Financial Reform Vote-Buying, Chapter 1

Just a quick note on the passage of the financial reform bill, about which I have a piece coming out in the print version of Rolling Stone soon.

An analysis by a group called uncovered an interesting fact about the vote. The 38 Senators who opposed the bill in the cloture vote this afternoon received an average of $103,266 in campaign contributions from commercial banks. The 60 Senators who were yea votes took an average of $76,759.

Obviously this is just part of the puzzle, but it's worth noting. The pull Wall Street exerts on a bill like this comes via several different avenues -- campaign contributions are one, the potential for future employment (a big factor for staffers, and for retiring members like certain Democratic Party committee chairs) is another, the proximity of the lobbyist community (one staffer I know grumbled about the "literal intermarriage" factor, i.e. members married to lobbyists) is another. These cash-rich industries just keep hurling money and personnel at the Hill and even when they lose, like today, they do okay -- the final product is much weaker than it would have been without all the lobbying and the cash.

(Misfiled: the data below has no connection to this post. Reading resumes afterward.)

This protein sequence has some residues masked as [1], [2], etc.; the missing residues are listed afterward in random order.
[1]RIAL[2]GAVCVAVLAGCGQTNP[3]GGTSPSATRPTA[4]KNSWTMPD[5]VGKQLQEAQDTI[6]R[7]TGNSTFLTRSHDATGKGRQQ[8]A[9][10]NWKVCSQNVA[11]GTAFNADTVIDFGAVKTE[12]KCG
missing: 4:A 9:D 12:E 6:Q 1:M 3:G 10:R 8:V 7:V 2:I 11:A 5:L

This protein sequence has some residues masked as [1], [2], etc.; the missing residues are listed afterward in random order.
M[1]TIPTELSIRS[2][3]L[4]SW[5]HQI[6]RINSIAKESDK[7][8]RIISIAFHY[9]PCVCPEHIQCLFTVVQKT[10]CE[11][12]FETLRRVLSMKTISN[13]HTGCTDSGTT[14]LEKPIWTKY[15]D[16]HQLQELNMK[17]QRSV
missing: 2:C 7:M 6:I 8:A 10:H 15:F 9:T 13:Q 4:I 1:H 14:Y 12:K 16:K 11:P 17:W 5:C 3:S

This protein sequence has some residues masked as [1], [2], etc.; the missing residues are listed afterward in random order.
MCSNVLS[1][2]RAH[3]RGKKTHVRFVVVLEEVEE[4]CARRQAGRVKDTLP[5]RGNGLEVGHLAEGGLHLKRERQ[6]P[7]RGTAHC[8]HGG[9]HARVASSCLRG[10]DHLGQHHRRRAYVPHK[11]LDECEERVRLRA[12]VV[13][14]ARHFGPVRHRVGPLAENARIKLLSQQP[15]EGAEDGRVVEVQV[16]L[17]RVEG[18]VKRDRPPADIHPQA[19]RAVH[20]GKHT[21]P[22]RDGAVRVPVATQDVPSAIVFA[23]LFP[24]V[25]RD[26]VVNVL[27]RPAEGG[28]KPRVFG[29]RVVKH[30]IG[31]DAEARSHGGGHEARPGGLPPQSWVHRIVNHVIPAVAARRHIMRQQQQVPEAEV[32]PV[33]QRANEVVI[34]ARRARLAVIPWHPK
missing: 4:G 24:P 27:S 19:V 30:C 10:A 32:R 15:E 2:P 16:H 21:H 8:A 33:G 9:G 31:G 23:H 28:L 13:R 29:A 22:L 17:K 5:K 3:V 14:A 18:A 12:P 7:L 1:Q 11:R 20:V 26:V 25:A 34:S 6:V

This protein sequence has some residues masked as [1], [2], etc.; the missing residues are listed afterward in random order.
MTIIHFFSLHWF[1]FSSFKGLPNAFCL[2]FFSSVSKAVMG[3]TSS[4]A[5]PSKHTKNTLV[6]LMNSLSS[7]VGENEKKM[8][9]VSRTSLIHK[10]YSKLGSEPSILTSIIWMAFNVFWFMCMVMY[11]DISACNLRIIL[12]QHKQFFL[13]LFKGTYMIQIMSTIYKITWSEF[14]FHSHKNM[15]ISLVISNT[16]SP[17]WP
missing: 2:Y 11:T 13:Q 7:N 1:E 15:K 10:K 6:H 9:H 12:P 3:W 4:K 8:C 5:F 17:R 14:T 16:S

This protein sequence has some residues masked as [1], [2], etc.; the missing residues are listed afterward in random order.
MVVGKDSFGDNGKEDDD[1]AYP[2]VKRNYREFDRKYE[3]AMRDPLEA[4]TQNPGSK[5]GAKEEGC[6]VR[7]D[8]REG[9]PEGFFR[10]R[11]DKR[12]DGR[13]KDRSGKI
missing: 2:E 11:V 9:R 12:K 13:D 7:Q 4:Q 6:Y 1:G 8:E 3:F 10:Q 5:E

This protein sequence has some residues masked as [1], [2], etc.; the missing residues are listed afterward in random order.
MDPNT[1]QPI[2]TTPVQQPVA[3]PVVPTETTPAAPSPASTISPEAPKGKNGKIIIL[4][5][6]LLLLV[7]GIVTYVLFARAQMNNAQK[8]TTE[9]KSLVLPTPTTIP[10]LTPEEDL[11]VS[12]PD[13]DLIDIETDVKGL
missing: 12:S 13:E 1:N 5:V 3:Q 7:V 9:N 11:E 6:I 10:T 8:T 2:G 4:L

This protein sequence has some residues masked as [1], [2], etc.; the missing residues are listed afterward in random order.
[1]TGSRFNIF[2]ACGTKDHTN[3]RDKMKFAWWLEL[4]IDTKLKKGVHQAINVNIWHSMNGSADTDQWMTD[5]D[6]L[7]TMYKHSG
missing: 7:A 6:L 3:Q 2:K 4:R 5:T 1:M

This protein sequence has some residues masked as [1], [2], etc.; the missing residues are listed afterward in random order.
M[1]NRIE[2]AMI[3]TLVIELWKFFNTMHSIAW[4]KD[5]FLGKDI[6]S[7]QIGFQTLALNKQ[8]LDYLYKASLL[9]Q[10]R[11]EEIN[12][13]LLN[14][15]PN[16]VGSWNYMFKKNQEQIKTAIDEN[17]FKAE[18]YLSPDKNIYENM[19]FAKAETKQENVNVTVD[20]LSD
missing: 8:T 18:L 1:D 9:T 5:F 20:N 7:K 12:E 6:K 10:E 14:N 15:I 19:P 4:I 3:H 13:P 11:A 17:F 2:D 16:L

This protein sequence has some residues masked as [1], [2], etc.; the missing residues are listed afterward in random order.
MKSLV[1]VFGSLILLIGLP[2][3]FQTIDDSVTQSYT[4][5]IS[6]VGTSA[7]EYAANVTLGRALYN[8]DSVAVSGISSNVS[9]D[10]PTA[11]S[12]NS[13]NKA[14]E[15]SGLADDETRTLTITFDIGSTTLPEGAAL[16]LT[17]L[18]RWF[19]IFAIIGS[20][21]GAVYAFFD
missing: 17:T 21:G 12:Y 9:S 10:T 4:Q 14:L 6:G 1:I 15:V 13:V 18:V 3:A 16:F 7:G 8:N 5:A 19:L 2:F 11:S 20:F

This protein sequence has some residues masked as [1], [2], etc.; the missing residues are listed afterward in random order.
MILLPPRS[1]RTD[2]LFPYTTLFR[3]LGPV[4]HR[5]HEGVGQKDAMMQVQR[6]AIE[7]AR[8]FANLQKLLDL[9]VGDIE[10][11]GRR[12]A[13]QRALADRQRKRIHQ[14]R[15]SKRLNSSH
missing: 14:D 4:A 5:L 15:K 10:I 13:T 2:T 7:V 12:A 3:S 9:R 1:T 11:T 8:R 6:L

Anyway, more on that later on, but the study is worth checking out. The really interesting thing, of course, will be to watch and see where all of the key players end up once the dust settles. Anyone want to take bets on how many Banking Committee members/staffers will be on the boards of major banks within the next five years?

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